It’s a chilly Saturday night; all is eerily quiet on the Upper East Side. Not a soul on the sidewalk, and not a car on the street. I cross East 77th Street and immediately catch sight of two identical Jaguars with the engines running opposite a sign that reads: “Bar & Books: New York; Prague; Warsaw: The Most Refreshingly Civilized Places to Meet.” I walk in, and I am greeted by Muhammed; a tall and imposing, yet soft-spoken gentlemen in long coat with brass buttons who offers to take my coat. After thanking him, I ask him for permission to take his picture for this article. He politely but unflinchingly declines my request as he moves towards the door, bidding me to come inside.
As the door opens, the serene quiet of the passageway is swept away by the din of clinking glasses and loud conversation, all wrapped up in a layer of fusion Jazz music. The room is smoky and very dimly lit; indeed, most of the faces are barely more than silhouettes; and probably intensionally so. The light shines through the place just enough for me to recognize that the crowd is made up of tightly-knit groups of young professionals, most of whom don’t look a minute over 30.
Business is booming tonight; the place is just short of completely packed. A beautiful brunette in a red dress and a blazer approaches me and escorts me to a low-set table the size of a nightstand with two square cushion chairs on each side. It’s a a comfy spot, with the authentic fireplace just a few feet away and a framed, autographed copy of David Talbot’s Brothers: The Hidden History of the Kennedy Years located just above the table. As the beautiful brunette silently departs to give me time to decide what I’ll have, I take the opportunity to observe the immense activity around me while I decide. The many patrons are mostly members of groups, and they all appear to stay within their respective groups; never venturing outside their immediate sphere of conversation. I take particular notice of two suited gentlemen seated far off in the corner, seemingly in the middle of a most pertinent conversation. They constantly, sometimes nervously, look about the room, especially when a patron or server passes by them; it’s as if the subject of their discussion is highly classified. Witnessing this dynamic in varying degrees throughout the place, I feel as if I’m somewhere in between the Godfather and Dr. No.
Just to my right is a large group; gorgeous blondes in elaborate dresses sporting foreign accents on one side of the table and American guys with unbuttoned collars and cigarettes on the other. I ask the woman nearest to me to take a picture of me so I can test the lighting’s effects on the camera; she smiles and takes my phone. After snapping a few shots, she speaks to me in a thick Russian accent, gently tapping the seat next to her with her long, bright red fingernails, inviting me to join her and her friends. Just as I’m about to leave my own seat, I catch the woman’s friend not-so-subtly shaking her head in disapproval. Not wanting to be that guy, I kindly excuse myself and adjourn to my original seat just in time for the mysterious beautiful brunette to return asking me what I’ll have.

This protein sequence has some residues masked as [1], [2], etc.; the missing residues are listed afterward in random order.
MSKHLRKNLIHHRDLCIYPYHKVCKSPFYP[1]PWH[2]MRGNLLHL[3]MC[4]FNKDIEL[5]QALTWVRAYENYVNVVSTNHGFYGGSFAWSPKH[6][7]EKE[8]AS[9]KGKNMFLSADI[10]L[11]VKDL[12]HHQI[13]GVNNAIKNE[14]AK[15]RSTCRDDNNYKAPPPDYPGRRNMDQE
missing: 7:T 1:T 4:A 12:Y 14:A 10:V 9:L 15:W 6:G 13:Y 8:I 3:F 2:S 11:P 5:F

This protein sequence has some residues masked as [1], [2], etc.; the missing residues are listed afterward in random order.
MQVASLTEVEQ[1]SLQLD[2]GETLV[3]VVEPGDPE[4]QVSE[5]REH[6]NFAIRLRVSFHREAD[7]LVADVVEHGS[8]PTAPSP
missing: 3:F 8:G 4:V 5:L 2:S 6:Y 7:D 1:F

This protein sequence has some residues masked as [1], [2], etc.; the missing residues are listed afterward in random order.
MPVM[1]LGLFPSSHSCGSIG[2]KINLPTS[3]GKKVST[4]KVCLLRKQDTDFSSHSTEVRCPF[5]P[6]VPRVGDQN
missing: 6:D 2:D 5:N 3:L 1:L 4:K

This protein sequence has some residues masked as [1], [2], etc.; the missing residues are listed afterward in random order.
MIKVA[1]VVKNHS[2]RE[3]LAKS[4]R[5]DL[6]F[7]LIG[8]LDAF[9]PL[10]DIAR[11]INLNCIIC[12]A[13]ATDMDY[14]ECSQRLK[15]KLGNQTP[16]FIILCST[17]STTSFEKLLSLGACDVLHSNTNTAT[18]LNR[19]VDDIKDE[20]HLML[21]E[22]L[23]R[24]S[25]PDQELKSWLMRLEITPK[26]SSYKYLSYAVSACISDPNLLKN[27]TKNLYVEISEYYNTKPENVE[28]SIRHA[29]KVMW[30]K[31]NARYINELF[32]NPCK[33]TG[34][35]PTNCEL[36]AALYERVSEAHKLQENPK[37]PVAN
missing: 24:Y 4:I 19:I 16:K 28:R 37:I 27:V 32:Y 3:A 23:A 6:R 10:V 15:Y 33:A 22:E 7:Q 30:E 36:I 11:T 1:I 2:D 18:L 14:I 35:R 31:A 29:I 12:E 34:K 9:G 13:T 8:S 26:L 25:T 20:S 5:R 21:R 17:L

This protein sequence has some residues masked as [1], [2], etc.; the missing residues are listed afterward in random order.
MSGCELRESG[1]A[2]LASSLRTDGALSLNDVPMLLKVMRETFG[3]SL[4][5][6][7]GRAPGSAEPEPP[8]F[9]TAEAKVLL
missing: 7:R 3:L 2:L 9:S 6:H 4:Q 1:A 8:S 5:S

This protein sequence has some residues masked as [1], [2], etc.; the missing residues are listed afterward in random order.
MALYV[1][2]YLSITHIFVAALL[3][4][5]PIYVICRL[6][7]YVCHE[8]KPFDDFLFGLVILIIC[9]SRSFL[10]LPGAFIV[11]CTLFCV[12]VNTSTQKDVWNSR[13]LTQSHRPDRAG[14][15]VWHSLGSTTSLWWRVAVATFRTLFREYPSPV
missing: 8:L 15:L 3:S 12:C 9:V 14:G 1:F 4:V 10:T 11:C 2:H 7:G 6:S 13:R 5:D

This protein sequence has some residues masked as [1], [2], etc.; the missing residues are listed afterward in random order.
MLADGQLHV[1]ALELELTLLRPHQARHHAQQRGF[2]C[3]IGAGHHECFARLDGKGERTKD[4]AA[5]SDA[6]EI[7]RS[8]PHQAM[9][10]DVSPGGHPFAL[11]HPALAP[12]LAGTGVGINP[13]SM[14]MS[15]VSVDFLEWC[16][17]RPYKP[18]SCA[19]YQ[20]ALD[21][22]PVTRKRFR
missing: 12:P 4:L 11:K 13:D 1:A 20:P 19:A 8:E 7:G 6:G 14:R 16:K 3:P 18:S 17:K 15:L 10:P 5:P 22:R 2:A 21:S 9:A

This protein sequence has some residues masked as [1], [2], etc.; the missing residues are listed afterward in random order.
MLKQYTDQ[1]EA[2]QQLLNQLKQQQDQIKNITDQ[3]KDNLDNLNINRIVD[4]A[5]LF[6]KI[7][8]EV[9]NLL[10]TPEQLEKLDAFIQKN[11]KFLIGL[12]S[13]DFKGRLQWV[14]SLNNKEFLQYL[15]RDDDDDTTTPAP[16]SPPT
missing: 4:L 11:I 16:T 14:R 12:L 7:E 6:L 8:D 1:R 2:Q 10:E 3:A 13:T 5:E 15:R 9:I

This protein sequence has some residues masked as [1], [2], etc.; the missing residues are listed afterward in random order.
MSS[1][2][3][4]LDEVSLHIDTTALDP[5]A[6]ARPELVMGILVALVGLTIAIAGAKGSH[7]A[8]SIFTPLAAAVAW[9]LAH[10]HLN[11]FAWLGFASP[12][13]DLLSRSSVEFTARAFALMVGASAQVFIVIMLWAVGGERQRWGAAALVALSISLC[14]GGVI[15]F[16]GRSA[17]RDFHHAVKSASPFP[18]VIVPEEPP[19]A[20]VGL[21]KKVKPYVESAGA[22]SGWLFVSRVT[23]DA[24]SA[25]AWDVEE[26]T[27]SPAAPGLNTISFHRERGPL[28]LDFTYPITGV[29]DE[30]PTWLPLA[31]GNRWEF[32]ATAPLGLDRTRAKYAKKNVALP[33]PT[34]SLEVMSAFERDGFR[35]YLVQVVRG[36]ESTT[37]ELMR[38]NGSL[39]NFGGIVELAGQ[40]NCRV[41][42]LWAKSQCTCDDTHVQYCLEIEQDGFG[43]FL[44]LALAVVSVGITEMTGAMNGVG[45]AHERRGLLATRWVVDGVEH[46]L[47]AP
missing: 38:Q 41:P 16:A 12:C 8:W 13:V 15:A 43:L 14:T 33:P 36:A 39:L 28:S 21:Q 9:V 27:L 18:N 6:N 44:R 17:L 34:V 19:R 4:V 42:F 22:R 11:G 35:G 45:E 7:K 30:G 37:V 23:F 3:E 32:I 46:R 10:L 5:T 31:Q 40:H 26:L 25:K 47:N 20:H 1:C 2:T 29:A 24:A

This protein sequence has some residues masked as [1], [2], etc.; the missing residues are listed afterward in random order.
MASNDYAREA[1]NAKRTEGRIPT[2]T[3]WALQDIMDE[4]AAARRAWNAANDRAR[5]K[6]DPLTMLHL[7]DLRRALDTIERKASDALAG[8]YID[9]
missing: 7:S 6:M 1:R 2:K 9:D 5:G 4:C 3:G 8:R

Everything on the extensive menu looks fantastic, of course; the wine selection features not only top-notch reds and whites, but a lineup of different champagnes as well. Yet, one particular drink catches my attention: the Monkey Business. It’s a house cocktail consisting of vodka, St. Germaine, lime, ginger beer, mint, and cucumber; I ask her for it without thinking twice. I decide to pair it with the all-Dominican Purito. At just 4 ½” x 32’, it’s the smallest member of the Bar & Books house blend. After placing my order, I finally get my server’s name; Gina. Sadly, she also politely declines a request for a photo.
The Purito packs a hell of a punch for a cigar its size; its flavors are rich and full, yet also quite sharp and spicy, leaving the tastebuds nourished with every draw, albeit slightly singed. The Purito’s aroma is fantastic; a full-bodied cloud of sweet nutmeg graces the air with every puff I take. The Monkey Business keeps the Purito almost perfectly in check; the subtle smoothness of the vodka with the mint and cucumber, in combination with the sweetness of the ginger beer, provide a balancing, alkalizing effect to soothe over the acidic notes of the smoke.
As I head out after paying the bill, Muhammed hands me my coat, giving me a smile while two older gentlemen leave c-notes for him as tips. As I step out of the noisy lounge and back into the barren streets, I see the gentlemen get into the back seats of the matching Jaguars, and they depart in formation.
Wow! The smoke and the drink were excellent, beyond any shadow of a doubt. However, if you wish to enjoy Lexington Bar & Books to the fullest, bring at least one friend along. This is a place where privacy is top priority; after all, what would an intimate evening on the Upper East Side be without privacy?